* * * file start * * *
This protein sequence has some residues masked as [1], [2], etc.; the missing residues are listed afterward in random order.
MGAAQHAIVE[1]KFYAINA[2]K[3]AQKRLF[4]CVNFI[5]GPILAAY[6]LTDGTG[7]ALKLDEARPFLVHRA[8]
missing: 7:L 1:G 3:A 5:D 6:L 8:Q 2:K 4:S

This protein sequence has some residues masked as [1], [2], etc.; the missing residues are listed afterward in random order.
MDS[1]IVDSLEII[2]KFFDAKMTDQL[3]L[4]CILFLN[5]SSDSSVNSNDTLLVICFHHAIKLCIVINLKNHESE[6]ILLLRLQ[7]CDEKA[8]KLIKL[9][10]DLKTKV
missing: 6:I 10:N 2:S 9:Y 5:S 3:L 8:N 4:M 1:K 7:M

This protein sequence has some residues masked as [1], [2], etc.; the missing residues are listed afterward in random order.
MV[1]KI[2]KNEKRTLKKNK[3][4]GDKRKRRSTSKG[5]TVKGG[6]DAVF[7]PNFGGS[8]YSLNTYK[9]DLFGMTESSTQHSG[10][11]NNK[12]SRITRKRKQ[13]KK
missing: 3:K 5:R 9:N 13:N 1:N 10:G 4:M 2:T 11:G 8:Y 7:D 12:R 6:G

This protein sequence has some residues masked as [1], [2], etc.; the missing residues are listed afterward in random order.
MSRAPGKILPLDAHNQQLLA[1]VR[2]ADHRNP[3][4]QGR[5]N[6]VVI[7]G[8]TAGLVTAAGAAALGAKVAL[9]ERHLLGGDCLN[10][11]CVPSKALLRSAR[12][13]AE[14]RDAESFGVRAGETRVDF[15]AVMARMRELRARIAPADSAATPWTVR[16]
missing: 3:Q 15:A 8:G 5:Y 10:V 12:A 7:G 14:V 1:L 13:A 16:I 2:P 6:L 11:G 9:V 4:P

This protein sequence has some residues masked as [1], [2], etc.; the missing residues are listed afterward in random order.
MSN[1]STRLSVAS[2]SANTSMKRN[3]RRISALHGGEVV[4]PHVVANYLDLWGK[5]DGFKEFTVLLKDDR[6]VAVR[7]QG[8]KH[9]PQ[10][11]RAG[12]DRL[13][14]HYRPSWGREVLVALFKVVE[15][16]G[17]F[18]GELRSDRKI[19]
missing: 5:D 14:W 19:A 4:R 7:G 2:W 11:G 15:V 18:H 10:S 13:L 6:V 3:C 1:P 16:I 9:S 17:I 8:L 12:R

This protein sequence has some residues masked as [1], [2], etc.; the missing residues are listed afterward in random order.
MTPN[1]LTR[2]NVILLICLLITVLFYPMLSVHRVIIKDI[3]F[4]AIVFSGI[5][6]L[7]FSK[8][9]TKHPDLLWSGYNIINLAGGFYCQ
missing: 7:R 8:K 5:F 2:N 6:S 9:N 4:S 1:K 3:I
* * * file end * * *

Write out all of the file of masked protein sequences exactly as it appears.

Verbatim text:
This protein sequence has some residues masked as [1], [2], etc.; the missing residues are listed afterward in random order.
MGAAQHAIVE[1]KFYAINA[2]K[3]AQKRLF[4]CVNFI[5]GPILAAY[6]LTDGTG[7]ALKLDEARPFLVHRA[8]
missing: 7:L 1:G 3:A 5:D 6:L 8:Q 2:K 4:S

This protein sequence has some residues masked as [1], [2], etc.; the missing residues are listed afterward in random order.
MDS[1]IVDSLEII[2]KFFDAKMTDQL[3]L[4]CILFLN[5]SSDSSVNSNDTLLVICFHHAIKLCIVINLKNHESE[6]ILLLRLQ[7]CDEKA[8]KLIKL[9][10]DLKTKV
missing: 6:I 10:N 2:S 9:Y 5:S 3:L 8:N 4:M 1:K 7:M

This protein sequence has some residues masked as [1], [2], etc.; the missing residues are listed afterward in random order.
MV[1]KI[2]KNEKRTLKKNK[3][4]GDKRKRRSTSKG[5]TVKGG[6]DAVF[7]PNFGGS[8]YSLNTYK[9]DLFGMTESSTQHSG[10][11]NNK[12]SRITRKRKQ[13]KK
missing: 3:K 5:R 9:N 13:N 1:N 10:G 4:M 2:T 11:G 8:Y 7:D 12:R 6:G

This protein sequence has some residues masked as [1], [2], etc.; the missing residues are listed afterward in random order.
MSRAPGKILPLDAHNQQLLA[1]VR[2]ADHRNP[3][4]QGR[5]N[6]VVI[7]G[8]TAGLVTAAGAAALGAKVAL[9]ERHLLGGDCLN[10][11]CVPSKALLRSAR[12][13]AE[14]RDAESFGVRAGETRVDF[15]AVMARMRELRARIAPADSAATPWTVR[16]
missing: 3:Q 15:A 8:G 5:Y 10:V 12:A 7:G 14:V 1:L 13:A 16:I 2:P 6:L 11:G 9:V 4:P

This protein sequence has some residues masked as [1], [2], etc.; the missing residues are listed afterward in random order.
MSN[1]STRLSVAS[2]SANTSMKRN[3]RRISALHGGEVV[4]PHVVANYLDLWGK[5]DGFKEFTVLLKDDR[6]VAVR[7]QG[8]KH[9]PQ[10][11]RAG[12]DRL[13][14]HYRPSWGREVLVALFKVVE[15][16]G[17]F[18]GELRSDRKI[19]
missing: 5:D 14:W 19:A 4:R 7:G 2:W 11:G 15:V 18:H 10:S 13:L 6:V 3:C 1:P 16:I 9:S 17:I 8:L 12:R

This protein sequence has some residues masked as [1], [2], etc.; the missing residues are listed afterward in random order.
MTPN[1]LTR[2]NVILLICLLITVLFYPMLSVHRVIIKDI[3]F[4]AIVFSGI[5][6]L[7]FSK[8][9]TKHPDLLWSGYNIINLAGGFYCQ
missing: 7:R 8:K 5:F 2:N 6:S 9:N 4:S 1:K 3:I